The Alex Rios Era ended on the South Side on Friday.  I’m not sure it ever really began.

Rios was never great, sometimes very good, usually fine and in 2011 horrible (and I guess in 2009 also). You could say he never lived up to expectations, but I’m even sure what they were considering the Sox got him for free in August of 2009.

Rios did/does everything well but nothing great. He can run, he has some pop, he’s okay at getting on base and he can field. However, he’s not outstanding in any one of those areas and he always leaves you (or me at least) wanting a bit more. There's nothing wrong with this of course, but it also is what it is.

But if you ignore 2011, he was a very useful player for the Sox and while never a bargain, was paid as one would expect for a 3 WAR player.  But since he does nothing outstanding, he doesn’t feel like he’s fairly compensated. I’m not sure if that makes him underrated, but on a team where he’s the, say, 4th or 5th best bat in the lineup, you probably have a really good baseball team.  The White Sox really never got to that point during his tenure here which is not his fault—the 2010 team was probably the closest, a decent DH away from winning the AL Central in all likelihood.

So what does this mean for the Sox?  We don’t know who they’re getting back, but everyone assumes it’s Leury Garcia. He’s 22 and plays up the middle (short, second and even a little center). However, he doesn’t walk and strikes out a lot. So he’s going to fit in too well with the Sox*.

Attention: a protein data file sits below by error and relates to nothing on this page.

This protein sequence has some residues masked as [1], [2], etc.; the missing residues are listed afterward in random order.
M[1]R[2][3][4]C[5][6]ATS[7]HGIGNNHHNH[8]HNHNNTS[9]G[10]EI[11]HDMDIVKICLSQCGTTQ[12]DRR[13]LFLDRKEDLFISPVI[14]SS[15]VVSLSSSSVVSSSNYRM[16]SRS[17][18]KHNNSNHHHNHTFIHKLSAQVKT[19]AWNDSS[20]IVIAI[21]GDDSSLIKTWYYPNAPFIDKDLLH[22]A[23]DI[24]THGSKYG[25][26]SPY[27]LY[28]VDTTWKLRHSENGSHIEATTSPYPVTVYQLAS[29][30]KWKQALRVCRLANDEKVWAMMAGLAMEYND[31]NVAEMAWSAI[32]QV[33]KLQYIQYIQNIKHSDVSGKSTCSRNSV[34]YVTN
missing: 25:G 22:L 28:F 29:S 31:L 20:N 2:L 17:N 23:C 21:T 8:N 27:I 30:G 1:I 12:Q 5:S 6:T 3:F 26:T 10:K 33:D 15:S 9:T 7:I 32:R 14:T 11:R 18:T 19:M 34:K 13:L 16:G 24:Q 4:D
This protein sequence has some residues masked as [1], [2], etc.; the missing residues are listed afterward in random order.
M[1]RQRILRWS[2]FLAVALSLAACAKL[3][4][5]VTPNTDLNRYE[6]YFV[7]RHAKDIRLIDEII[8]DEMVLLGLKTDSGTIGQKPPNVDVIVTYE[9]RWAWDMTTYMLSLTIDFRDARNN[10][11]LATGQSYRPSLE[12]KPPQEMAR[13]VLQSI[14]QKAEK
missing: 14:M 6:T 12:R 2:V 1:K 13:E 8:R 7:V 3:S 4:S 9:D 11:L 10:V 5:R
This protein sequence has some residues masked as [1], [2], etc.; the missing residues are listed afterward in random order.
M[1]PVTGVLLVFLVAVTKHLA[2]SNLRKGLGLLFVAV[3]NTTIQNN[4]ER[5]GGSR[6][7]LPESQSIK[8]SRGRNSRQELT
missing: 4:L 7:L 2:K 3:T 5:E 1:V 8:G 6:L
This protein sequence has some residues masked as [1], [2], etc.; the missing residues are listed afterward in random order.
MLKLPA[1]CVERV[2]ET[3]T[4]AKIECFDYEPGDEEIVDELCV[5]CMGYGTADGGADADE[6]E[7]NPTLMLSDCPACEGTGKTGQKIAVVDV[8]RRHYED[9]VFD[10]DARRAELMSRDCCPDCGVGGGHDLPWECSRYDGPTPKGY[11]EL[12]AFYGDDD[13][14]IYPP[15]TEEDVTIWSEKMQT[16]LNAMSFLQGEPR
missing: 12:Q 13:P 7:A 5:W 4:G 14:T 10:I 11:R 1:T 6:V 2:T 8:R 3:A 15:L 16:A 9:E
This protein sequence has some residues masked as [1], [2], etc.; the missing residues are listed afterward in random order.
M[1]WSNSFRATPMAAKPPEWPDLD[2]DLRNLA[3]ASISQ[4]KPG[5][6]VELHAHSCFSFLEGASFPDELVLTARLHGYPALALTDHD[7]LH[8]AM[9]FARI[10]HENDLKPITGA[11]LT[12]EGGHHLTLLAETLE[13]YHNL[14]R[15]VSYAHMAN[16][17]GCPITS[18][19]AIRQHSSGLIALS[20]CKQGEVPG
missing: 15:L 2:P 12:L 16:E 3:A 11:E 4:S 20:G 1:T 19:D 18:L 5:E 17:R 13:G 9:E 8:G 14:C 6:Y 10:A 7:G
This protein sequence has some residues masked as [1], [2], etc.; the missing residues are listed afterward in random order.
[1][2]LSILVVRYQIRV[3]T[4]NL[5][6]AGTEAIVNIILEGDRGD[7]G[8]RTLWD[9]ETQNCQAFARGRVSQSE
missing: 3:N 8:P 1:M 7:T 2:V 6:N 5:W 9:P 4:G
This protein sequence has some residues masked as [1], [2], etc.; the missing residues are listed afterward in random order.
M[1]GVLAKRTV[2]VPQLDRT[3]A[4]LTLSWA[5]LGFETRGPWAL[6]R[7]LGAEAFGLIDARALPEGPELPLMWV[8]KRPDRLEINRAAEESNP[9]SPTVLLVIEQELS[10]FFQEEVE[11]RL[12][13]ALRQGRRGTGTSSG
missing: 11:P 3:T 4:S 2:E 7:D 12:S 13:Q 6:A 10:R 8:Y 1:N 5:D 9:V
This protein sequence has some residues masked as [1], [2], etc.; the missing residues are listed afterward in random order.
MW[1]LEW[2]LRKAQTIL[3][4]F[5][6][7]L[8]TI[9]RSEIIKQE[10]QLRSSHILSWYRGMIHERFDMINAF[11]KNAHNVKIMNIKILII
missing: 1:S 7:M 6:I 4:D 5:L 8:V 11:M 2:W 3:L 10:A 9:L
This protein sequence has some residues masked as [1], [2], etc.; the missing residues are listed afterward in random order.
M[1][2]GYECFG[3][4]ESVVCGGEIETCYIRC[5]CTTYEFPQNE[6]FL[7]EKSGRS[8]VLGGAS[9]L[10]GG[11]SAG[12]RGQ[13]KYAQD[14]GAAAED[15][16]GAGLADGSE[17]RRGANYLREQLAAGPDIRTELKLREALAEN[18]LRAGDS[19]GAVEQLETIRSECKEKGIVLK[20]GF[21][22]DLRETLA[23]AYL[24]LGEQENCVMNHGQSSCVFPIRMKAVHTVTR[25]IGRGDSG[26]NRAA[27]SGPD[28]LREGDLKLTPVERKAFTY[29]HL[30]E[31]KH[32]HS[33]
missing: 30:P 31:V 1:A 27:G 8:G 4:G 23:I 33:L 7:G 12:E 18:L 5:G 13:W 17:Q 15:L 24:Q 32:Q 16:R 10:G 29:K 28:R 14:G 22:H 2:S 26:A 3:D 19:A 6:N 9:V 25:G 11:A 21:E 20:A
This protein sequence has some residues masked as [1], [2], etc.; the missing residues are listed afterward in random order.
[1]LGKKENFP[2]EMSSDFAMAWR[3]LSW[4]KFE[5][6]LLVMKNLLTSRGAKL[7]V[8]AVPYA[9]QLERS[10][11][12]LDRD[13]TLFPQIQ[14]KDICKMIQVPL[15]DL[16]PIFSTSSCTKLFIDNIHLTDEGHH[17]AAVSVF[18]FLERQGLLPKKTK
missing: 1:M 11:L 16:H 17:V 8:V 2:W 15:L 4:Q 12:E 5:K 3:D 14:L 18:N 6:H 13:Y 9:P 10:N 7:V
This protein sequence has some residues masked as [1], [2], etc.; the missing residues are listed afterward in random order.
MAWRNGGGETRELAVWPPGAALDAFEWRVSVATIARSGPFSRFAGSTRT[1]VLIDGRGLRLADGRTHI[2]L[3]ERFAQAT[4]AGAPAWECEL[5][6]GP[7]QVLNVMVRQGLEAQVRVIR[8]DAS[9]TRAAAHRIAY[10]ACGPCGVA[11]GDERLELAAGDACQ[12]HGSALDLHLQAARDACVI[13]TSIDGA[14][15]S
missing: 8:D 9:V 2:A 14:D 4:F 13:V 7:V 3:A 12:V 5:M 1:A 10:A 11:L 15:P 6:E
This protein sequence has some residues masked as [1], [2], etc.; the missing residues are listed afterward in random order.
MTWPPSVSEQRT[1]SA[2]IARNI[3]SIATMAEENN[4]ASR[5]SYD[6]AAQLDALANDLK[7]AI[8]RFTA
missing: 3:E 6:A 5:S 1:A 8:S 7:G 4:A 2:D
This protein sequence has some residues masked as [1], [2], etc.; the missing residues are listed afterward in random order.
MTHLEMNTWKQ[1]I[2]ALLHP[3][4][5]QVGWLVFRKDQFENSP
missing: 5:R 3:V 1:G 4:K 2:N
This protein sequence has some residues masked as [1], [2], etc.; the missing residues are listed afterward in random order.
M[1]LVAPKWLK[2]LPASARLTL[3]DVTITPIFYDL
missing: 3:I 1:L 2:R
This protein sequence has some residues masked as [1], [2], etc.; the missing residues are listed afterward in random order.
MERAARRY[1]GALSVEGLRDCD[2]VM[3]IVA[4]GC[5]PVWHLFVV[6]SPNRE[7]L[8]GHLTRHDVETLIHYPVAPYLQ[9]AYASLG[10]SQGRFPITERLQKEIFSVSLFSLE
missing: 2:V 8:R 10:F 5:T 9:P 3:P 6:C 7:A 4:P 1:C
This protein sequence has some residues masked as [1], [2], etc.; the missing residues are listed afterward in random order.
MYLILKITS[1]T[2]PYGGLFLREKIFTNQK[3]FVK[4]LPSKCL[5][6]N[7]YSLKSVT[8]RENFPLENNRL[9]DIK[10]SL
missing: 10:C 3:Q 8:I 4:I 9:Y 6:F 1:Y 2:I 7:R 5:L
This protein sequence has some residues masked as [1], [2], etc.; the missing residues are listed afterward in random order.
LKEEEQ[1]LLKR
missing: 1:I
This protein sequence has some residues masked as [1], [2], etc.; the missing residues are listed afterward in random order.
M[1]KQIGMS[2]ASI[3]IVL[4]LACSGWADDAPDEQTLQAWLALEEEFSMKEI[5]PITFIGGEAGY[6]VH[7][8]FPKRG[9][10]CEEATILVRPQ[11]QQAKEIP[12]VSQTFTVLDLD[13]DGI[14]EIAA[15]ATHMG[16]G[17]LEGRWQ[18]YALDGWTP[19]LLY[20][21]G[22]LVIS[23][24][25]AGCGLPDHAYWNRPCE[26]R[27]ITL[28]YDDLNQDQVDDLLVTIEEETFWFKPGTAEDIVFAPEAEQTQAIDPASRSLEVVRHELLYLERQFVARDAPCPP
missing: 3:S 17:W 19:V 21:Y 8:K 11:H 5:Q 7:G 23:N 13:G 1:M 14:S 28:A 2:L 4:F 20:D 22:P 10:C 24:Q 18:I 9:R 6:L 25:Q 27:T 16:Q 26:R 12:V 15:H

*Seriously, would it kill the Sox to obtain a guy who gets on base once in awhile?

So it’s impossible to say if this was a good or bad deal for the Sox. But I think getting a probably major league player (again, assuming it’s Garcia) while getting out of Rios’ contract was a good move. Not great, but a solid if unspectacular move (much like Rios).  Rios goes to a Ranger team that could use his jack-of-all-trades, master-of-none talents; I like the move for Texas.

And it frees up money for the Sox too. Hahn has just cleared $25 million off next year's payroll by trading Rios and Peavy.  That’s a big deal when you remember that Floyd and Konerko are also coming off the books this winter.  The Sox will have some money to play with, the question is: is there anyone to go after and if so, should they?

I’ll look at this more at a later date, but the reality is, probably not.

But Hahn does seem to have a plan... and if he’s thinking, what I’m thinking... well it’s an awesome plan.  But more on that later.


"You don't like it?" "No I don't like it..."

So I’ve now slept on the Peavy trade.  

And I still don’t like it.

I don’t hate it and maybe I’m overvaluing Peavy.  But the Cubs just traded essentially the same pitcher, arguably a tad better, for a nice collection of bats and arms. The White Sox didn’t get anything close* to the return the Cubs got for Garza, despite the fact that Garza’s a free agent in two months.

*I usually use a mix of Keith Law and Fangraphs rankings for prospects. Neither one had Garcia in the top 100 in baseball (Law had him #2 in the Tigers depleted system and Fangraphs had him #4). However, Baseball America had Garcia as their 74th rated prospect heading into this year.